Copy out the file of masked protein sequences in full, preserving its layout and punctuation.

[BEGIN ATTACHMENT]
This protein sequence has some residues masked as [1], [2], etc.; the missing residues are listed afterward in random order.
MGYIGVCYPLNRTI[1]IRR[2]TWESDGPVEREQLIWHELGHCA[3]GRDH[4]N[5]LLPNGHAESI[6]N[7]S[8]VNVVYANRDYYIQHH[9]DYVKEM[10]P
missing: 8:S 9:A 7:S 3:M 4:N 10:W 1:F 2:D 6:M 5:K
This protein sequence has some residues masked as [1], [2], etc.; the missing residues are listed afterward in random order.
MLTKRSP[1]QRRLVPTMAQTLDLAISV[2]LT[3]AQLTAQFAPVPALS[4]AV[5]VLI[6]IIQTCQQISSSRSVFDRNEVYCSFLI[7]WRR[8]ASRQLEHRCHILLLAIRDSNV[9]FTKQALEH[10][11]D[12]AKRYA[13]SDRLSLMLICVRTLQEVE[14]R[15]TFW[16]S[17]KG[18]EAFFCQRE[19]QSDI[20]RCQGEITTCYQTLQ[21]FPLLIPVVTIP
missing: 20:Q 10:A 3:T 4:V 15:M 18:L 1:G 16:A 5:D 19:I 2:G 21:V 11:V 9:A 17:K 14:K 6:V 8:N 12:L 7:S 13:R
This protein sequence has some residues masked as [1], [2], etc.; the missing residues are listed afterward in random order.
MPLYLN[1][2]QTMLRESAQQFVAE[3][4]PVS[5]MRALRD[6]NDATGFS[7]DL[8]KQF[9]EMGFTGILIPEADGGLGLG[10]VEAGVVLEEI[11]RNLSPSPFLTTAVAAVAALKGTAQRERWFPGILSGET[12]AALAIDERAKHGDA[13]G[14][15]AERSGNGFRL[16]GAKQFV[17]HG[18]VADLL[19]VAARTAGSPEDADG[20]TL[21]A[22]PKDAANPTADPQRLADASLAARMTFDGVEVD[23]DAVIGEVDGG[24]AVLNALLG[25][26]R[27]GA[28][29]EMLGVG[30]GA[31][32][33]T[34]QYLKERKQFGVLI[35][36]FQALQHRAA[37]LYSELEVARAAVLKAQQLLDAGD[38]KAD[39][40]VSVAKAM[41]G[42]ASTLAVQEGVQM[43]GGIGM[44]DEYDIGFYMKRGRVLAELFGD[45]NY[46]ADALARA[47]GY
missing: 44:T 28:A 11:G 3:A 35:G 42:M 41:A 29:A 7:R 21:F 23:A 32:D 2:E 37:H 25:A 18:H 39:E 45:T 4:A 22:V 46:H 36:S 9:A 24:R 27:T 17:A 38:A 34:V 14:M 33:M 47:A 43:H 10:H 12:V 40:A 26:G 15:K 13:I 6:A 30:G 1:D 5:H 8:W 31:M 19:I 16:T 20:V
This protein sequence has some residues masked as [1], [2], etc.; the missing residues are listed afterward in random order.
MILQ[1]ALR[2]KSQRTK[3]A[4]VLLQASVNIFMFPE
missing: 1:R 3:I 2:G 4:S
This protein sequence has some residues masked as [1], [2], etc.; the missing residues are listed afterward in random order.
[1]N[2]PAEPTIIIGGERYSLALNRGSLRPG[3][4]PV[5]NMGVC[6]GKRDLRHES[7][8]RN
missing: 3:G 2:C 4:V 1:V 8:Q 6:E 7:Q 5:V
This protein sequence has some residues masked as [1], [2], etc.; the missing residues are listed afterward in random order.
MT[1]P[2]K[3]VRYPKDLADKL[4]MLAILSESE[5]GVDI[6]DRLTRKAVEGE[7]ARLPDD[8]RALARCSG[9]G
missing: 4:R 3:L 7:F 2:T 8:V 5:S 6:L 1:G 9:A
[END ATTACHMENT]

This protein sequence has some residues masked as [1], [2], etc.; the missing residues are listed afterward in random order.
MGYIGVCYPLNRTI[1]IRR[2]TWESDGPVEREQLIWHELGHCA[3]GRDH[4]N[5]LLPNGHAESI[6]N[7]S[8]VNVVYANRDYYIQHH[9]DYVKEM[10]P
missing: 8:S 9:A 7:S 3:M 4:N 10:W 1:F 2:D 6:M 5:K
This protein sequence has some residues masked as [1], [2], etc.; the missing residues are listed afterward in random order.
MLTKRSP[1]QRRLVPTMAQTLDLAISV[2]LT[3]AQLTAQFAPVPALS[4]AV[5]VLI[6]IIQTCQQISSSRSVFDRNEVYCSFLI[7]WRR[8]ASRQLEHRCHILLLAIRDSNV[9]FTKQALEH[10][11]D[12]AKRYA[13]SDRLSLMLICVRTLQEVE[14]R[15]TFW[16]S[17]KG[18]EAFFCQRE[19]QSDI[20]RCQGEITTCYQTLQ[21]FPLLIPVVTIP
missing: 20:Q 10:A 3:T 4:V 15:M 18:L 1:G 16:A 5:D 19:I 2:G 21:V 11:V 9:A 17:K 14:K 6:V 8:N 12:L 7:S 13:R
This protein sequence has some residues masked as [1], [2], etc.; the missing residues are listed afterward in random order.
MPLYLN[1][2]QTMLRESAQQFVAE[3][4]PVS[5]MRALRD[6]NDATGFS[7]DL[8]KQF[9]EMGFTGILIPEADGGLGLG[10]VEAGVVLEEI[11]RNLSPSPFLTTAVAAVAALKGTAQRERWFPGILSGET[12]AALAIDERAKHGDA[13]G[14][15]AERSGNGFRL[16]GAKQFV[17]HG[18]VADLL[19]VAARTAGSPEDADG[20]TL[21]A[22]PKDAANPTADPQRLADASLAARMTFDGVEVD[23]DAVIGEVDGG[24]AVLNALLG[25][26]R[27]GA[28][29]EMLGVG[30]GA[31][32][33]T[34]QYLKERKQFGVLI[35][36]FQALQHRAA[37]LYSELEVARAAVLKAQQLLDAGD[38]KAD[39][40]VSVAKAM[41]G[42]ASTLAVQEGVQM[43]GGIGM[44]DEYDIGFYMKRGRVLAELFGD[45]NY[46]ADALARA[47]GY
missing: 44:T 28:A 11:G 3:A 35:G 42:M 41:A 29:A 7:R 21:F 23:A 32:D 2:E 37:H 25:A 18:H 39:E 45:T 4:A 22:V 46:H 36:S 9:A 24:R 27:T 17:A 38:A 34:V 14:M 33:M 47:A 43:H 10:H 12:V 40:A 26:G 15:K 13:I 6:A 30:G 1:D 5:H 8:W 31:M 19:I 16:T 20:V
This protein sequence has some residues masked as [1], [2], etc.; the missing residues are listed afterward in random order.
MILQ[1]ALR[2]KSQRTK[3]A[4]VLLQASVNIFMFPE
missing: 1:R 3:I 2:G 4:S
This protein sequence has some residues masked as [1], [2], etc.; the missing residues are listed afterward in random order.
[1]N[2]PAEPTIIIGGERYSLALNRGSLRPG[3][4]PV[5]NMGVC[6]GKRDLRHES[7][8]RN
missing: 3:G 2:C 4:V 1:V 8:Q 6:E 7:Q 5:V
This protein sequence has some residues masked as [1], [2], etc.; the missing residues are listed afterward in random order.
MT[1]P[2]K[3]VRYPKDLADKL[4]MLAILSESE[5]GVDI[6]DRLTRKAVEGE[7]ARLPDD[8]RALARCSG[9]G
missing: 4:R 3:L 7:F 2:T 8:V 5:S 6:L 1:G 9:A